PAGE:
Elbert H. Lambert
1915 – 2010
“Home is the Sailor, home from the sea. Home is the hunter, home from the hill.” Stevenson
FARMINGTON — Elbert H. Lambert passed away peacefully with his family at his side on Sunday, Feb. 28.
He was born June 24, 1915, (Saints John Day) in Strong, the son of Merton Lambert and Lizzie Sabine Lambert. Elbert, (with an E). He spent his childhood at the family homestead at the foot of Lambert Hill. He, and his siblings Virgil, Violet, and James helped their mother with all the chores at the farm during the height of the depression, while their father was working in the woods in New Hampshire.
He graduated from Strong High School in 1933, and went to work on the Sandy River & Rangeley Lakes Railroad. Many evenings after his shift was over, he would catch the Rangeley train from Strong and ride the railroad to Wings crossing in Avon, where the engineer would slow the train, so he could jump off and visit a certain redhead his sister had introduced him to. Montress Wing and Elbert were married Oct. 9, 1938, and soon after built their home on Main Street in Strong, where Mont would run her beauty shop.
After the railroad closed, he began employment at Forster’s mill and shortly became foreman of the flatware department. He was later invited to apprentice in the tin shop, and learned the trade from Vinal McLain. He enhanced his hands on experience by taking correspondence courses in geometrical layouts and became proficient in his craft.
In 1943, during World War II, he enlisted in the Seabees, and was assigned as an instructor on the rifle range at Camp Perry, Va. As a 3rd class petty officer, he transferred to the regular Navy, and was deployed to the Pacific Theater on the USS Cascade, repairing destroyers. He was in ‘the thick of it’ in Okinawa, and was awarded a battle star for the Battle of the Philippines.
Upon returning home, he resumed his employment at Forster Manufacturing Co., and soon had the opportunity to become foreman of the sheet metal department. Over his 38 year career, he mentored and trained many in the trade.
Known in Maine “as one of the best” he retired in 1977, and set up his own sheet metal shop up in Strong, in his wife’s former beauty salon. He often quipped it was the ‘only tin shop in Maine with black wallpaper’. He ran his shop at home for 18 years, and enjoyed building sap pans, stove and blower pipe, and all sorts of custom work for the public, and small woodworking mills of the area.
At age 80, he finally retired for good and the last 15 years of his life enjoyed planting, and growing “the best garden in town.” During his life, he was blessed with a loving family, great friends and neighbors. He enjoyed gardening with his hunting buddy Lyde Howes, and many fall hunts were enjoyed on Day Mountain at their camp. Hosting family and friends from away was always some of the best times. Having Walt and Fred up from Connecticut was an annual fall hunting tradition. He was picked in 1980 in Maine’s first Moose Lottery, and he and his son Roger enjoyed a successful hunt in Northern Maine, harvesting a 860 pound bull.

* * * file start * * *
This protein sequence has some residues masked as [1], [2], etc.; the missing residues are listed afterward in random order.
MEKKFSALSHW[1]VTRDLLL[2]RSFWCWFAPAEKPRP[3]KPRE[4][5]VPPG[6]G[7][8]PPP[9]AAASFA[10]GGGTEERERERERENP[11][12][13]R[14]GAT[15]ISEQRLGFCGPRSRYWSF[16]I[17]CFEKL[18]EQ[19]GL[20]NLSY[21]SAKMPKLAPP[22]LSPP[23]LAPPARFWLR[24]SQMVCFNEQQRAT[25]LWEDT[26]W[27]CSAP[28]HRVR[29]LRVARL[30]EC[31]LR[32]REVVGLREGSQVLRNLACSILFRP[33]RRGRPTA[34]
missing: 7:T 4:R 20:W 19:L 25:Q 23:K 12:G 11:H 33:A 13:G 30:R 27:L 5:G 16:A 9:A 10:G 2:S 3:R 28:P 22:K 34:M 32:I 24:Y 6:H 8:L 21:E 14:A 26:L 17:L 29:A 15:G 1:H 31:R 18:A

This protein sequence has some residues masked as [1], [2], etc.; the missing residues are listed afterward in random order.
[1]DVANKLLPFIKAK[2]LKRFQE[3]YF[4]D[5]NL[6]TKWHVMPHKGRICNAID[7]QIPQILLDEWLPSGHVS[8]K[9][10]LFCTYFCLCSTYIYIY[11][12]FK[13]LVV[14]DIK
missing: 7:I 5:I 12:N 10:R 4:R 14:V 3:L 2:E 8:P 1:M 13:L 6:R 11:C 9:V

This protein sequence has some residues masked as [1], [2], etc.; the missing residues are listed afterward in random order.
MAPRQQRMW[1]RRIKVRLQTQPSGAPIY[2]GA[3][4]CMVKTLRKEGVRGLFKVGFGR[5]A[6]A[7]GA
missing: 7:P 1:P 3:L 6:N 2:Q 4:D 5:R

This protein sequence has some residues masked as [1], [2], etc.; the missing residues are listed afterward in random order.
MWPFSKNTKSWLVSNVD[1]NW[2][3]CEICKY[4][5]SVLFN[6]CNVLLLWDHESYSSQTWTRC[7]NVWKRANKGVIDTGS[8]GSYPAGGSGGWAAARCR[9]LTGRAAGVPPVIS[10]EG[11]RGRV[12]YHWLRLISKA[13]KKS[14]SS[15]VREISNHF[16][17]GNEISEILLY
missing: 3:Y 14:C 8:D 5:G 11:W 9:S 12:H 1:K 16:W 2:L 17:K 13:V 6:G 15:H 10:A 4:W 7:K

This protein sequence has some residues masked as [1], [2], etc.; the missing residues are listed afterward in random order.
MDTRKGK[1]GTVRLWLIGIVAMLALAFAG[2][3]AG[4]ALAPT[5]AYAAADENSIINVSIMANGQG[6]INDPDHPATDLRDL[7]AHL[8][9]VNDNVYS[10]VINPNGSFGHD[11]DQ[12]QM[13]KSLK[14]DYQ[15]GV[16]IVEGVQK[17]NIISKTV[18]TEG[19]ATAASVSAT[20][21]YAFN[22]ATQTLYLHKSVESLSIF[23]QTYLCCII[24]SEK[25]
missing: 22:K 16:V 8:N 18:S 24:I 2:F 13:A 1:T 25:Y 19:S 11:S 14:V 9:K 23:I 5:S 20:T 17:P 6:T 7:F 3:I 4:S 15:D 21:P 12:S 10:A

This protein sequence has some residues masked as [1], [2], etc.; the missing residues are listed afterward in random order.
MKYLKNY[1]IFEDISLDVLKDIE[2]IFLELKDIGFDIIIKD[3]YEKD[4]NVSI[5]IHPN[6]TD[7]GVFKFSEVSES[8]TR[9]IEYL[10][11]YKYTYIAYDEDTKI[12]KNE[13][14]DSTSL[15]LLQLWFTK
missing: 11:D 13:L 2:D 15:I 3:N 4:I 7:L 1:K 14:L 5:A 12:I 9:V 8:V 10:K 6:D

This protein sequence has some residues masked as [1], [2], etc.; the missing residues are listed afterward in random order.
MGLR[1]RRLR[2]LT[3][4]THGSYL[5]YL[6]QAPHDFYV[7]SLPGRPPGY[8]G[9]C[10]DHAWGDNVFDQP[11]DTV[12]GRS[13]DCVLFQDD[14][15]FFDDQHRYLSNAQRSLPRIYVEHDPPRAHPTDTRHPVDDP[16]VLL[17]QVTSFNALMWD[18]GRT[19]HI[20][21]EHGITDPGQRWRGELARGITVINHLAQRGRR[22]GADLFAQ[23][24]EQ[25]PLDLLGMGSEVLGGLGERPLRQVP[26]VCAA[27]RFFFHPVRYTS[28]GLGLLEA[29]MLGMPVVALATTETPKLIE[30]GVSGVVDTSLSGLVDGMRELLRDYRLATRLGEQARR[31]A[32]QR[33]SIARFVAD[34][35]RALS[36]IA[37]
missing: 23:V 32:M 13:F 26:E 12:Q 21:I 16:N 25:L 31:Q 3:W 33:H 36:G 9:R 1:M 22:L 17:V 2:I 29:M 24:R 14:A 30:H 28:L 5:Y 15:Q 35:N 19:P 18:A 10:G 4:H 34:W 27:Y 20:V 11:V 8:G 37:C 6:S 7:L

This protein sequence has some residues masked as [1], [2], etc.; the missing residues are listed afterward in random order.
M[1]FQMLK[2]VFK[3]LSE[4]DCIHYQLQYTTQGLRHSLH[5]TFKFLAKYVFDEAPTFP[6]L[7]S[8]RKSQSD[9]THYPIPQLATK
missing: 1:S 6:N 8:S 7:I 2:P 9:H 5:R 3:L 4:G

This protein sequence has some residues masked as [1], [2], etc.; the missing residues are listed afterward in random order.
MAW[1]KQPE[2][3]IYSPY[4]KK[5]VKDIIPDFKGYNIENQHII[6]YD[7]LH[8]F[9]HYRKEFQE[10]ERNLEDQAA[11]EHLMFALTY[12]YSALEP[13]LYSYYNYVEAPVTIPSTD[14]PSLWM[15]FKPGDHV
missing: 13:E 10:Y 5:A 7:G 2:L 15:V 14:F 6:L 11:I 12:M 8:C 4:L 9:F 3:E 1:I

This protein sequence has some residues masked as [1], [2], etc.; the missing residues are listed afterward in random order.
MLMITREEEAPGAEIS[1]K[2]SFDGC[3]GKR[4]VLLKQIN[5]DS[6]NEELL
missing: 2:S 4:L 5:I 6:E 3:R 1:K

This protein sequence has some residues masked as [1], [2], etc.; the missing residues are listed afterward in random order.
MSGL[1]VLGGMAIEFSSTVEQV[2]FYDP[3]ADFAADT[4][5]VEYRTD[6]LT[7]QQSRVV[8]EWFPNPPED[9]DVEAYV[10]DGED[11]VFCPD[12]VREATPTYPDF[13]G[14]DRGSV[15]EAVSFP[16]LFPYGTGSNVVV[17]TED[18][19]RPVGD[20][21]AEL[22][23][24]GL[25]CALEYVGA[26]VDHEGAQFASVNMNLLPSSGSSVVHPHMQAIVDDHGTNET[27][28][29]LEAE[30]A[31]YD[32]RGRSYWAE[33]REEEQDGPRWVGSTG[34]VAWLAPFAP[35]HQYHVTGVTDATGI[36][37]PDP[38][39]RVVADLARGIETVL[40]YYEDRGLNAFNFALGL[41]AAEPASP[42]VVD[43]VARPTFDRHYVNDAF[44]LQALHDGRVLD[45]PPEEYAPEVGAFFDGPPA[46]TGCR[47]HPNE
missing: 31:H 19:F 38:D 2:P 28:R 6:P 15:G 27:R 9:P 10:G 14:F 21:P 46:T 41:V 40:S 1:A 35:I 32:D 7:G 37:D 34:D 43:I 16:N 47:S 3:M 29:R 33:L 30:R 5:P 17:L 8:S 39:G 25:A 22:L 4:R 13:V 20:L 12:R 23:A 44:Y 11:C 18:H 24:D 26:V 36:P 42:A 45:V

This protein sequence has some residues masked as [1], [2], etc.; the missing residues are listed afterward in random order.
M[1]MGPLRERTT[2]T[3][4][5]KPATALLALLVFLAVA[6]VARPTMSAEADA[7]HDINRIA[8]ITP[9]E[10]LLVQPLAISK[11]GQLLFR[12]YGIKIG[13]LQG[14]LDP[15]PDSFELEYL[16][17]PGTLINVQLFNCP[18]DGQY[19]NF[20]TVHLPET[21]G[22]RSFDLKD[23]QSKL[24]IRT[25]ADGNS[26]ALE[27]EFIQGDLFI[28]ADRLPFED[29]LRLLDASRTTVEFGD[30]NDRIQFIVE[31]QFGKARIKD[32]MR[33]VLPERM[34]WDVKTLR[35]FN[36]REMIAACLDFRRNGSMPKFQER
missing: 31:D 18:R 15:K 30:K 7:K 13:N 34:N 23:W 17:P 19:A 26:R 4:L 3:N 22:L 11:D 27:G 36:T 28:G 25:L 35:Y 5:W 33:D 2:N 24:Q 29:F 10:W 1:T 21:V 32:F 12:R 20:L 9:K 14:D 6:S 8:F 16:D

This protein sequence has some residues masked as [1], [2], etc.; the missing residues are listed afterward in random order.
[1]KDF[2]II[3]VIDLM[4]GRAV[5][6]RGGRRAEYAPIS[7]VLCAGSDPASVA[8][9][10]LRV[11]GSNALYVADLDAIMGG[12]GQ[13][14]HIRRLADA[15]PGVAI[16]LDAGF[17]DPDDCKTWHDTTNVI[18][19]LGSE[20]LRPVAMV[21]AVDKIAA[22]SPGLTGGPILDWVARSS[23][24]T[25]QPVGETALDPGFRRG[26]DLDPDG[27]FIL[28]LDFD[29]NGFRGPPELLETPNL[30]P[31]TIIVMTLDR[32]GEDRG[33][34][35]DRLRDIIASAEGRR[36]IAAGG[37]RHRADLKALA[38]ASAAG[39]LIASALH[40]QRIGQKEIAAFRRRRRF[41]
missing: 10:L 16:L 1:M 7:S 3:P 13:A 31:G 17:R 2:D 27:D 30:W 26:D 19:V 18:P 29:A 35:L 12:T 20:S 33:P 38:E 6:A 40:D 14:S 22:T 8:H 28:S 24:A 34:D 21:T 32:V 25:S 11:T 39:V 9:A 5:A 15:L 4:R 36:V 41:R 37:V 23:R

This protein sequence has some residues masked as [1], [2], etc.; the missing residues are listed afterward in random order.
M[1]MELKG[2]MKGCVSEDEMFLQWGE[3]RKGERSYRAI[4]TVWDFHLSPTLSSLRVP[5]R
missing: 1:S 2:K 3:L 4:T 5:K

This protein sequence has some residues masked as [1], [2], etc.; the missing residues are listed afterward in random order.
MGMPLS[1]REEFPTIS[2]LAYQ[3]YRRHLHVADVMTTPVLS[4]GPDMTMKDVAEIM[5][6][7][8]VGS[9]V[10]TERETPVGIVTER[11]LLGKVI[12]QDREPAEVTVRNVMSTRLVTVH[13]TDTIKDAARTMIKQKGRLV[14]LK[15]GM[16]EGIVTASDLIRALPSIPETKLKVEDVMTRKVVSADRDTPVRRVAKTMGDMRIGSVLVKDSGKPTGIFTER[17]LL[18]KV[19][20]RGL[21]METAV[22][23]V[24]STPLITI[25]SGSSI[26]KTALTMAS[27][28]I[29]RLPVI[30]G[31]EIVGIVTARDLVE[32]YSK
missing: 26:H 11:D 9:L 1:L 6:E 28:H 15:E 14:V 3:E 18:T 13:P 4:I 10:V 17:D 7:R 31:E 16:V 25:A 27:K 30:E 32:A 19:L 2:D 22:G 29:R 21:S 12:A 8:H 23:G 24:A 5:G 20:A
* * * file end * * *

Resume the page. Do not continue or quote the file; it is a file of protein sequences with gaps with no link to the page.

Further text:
At 70, he accompanied his son Roger, grandson Russell, and granddaughter Kirsten — summited Katahdin, hiking up the Hunt Trail, traversing Knifes Edge, and descending the Helon Taylor Trail — a distance of 13 miles. He said he was awful glad he was invited, glad he went, but never wanted to do it again.
He hunted in Colorado, flew through the Grand Canyon, and saw his grandchildren seek adventure and education on the east coast and in the Rocky Mountains.
He was a 65-year member of Johnson-Cox Post American Legion, where for many years he took great pride as service officer, helping WWI veterans with service connected issues. For 60 years, he was a member of Blue Mountain Lodge in Phillips and past master of Davis Lodge 191 AF&AM in Strong, and was widely know for his proficiency and decorum in degree work.
He was a member of the Strong United Methodist Church, where for many years he served as chairman of the finance committee, and as lay leader.
On several different occasions, he served on the Strong Boy Scout troop committee. He was one of the founding members of the Strong Development Corporation, and for many years served as its treasurer. Also, for many years he was a member of the Strong Hunters Club.
His legacy is a life well lived, a true gentleman, loving family and friends, and as a proud tradesman.
He is survived by his wife of 71 years, Montress Wing Lambert; son, Roger and his wife, Kathy, of Strong; grandson, Russell Lambert, and his daughter, Morgan, of Clark, Colo.; granddaughter, Kirsten Smith, her husband, Chris, and daughter, Sophie of Alpine, Utah; granddaughter, Kasey and her fiancé, Tim DiBenedetti, of Chelsea; and 16 special nieces and nephews, of which he was proud, interested in, connected to and loved very much.
The family would like to express its appreciation for the loving care and compassion shown by the staff and management of the Edgewood Rehabilitation and Living Center. He and Mont enjoyed ‘the good life’ in the “Lambert Suite.”